When it comes to business and the boardroom, Professor Tim Rowley has pretty much done it all. “I’ve sat on 12 boards; I’ve chaired two; sat on one audit committee; been involved in three exits, one IPO; fired two CEOs,” Rowley recounted to an attentive audience of directors and board chairs at the latest Board Leadership Centre event in Dublin.

Now holding dual roles as Professor of Strategic Management and Organisation at the University of Toronto and Co-Director of the International Director’s Programme at INSEAD Business School in France, Rowley is well-qualified to give the keynote address on board performance. Describing macro trends in “governance with a big G”, he welcomed a shift towards the professionalisation of boards in the past two decades.

“In the early 2000s, if you were asked to go on a board, it was probably a reward for being a manager somewhere, and it was almost volunteer in many ways,” he said. “Today, being on a board is a profession. There is real liability, real accountability attached to it. That’s a good thing; the more that we can create a profession around boards and governance, the better off we’ll be.”

That shift has created challenges and opportunities around board-building and performance. Rowley drew parallels between board membership and a neighbour in his native Canada who was an airline pilot. Up to 90% of the time, the pilot said, his job was like “a glorified bus driver” but he still attended regular simulator training to prepare for crazy, unexpected situations.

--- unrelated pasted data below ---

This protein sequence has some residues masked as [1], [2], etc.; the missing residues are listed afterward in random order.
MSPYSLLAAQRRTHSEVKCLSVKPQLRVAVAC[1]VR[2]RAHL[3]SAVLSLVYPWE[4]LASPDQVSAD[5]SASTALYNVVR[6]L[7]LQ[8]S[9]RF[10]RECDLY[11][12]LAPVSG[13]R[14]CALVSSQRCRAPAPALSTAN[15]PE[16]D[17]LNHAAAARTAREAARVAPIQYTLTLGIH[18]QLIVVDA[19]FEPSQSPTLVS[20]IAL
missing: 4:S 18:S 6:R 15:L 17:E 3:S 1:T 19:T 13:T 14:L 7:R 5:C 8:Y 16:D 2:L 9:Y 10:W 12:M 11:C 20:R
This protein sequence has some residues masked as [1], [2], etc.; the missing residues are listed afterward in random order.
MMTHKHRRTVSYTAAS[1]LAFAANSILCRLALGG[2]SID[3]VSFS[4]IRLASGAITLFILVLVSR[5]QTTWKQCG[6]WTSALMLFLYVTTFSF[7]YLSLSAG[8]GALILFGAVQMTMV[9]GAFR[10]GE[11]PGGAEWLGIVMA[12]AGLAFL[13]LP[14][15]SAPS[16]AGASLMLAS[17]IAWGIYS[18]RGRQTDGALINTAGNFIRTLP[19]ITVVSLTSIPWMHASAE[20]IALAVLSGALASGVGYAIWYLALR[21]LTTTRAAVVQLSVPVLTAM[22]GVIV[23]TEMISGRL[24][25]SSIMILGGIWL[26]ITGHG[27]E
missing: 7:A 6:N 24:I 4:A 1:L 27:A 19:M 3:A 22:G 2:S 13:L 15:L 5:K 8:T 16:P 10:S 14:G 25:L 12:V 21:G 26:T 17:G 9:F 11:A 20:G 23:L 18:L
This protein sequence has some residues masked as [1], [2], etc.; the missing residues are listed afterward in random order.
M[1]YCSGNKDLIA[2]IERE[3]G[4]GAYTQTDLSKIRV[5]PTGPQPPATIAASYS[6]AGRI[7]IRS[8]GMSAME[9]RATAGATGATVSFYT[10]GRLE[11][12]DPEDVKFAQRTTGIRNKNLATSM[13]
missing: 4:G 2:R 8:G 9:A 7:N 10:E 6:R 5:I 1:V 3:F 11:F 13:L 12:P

“That’s a board,” said Rowley. “Most of the time a bad board can exist because the company is doing well. But when the board is really needed, it’s way too late to get into the simulator. You have to be practicing for the bad times from the very beginning.” 

Get the Board balance right

On board formation, there has to be a balance between filling seats with industry specialists versus independent outsiders, said Rowley. “Years ago, we were okay with insiders. The pendulum has swung so far, the other way, that now what we covet generally is independence. That’s okay, as long as you can fix the inherent problem of that trade-off – but a lot of boards have not addressed it.”

What was clear from Rowley’s keynote and a subsequent panel discussion with Gary McGann and Linda Hickey, two of Ireland’s most experienced PLC directors, is that robust discussion is key to the effectiveness of any board. “Like any team, the goal for a board is to make decisions better than any individual, even the smartest person in the room or the person with the most shares,” Rowley said.

“It turns out that having individuals with opinions doesn’t really help. It’s when those opinions are put in the middle of the table, there’s a good discussion and somebody in the room changes their mind as a result. It’s the discussion in the room that’s the critical part that makes a board effective. That’s definitely a pattern I’ve seen in boards that are successful.”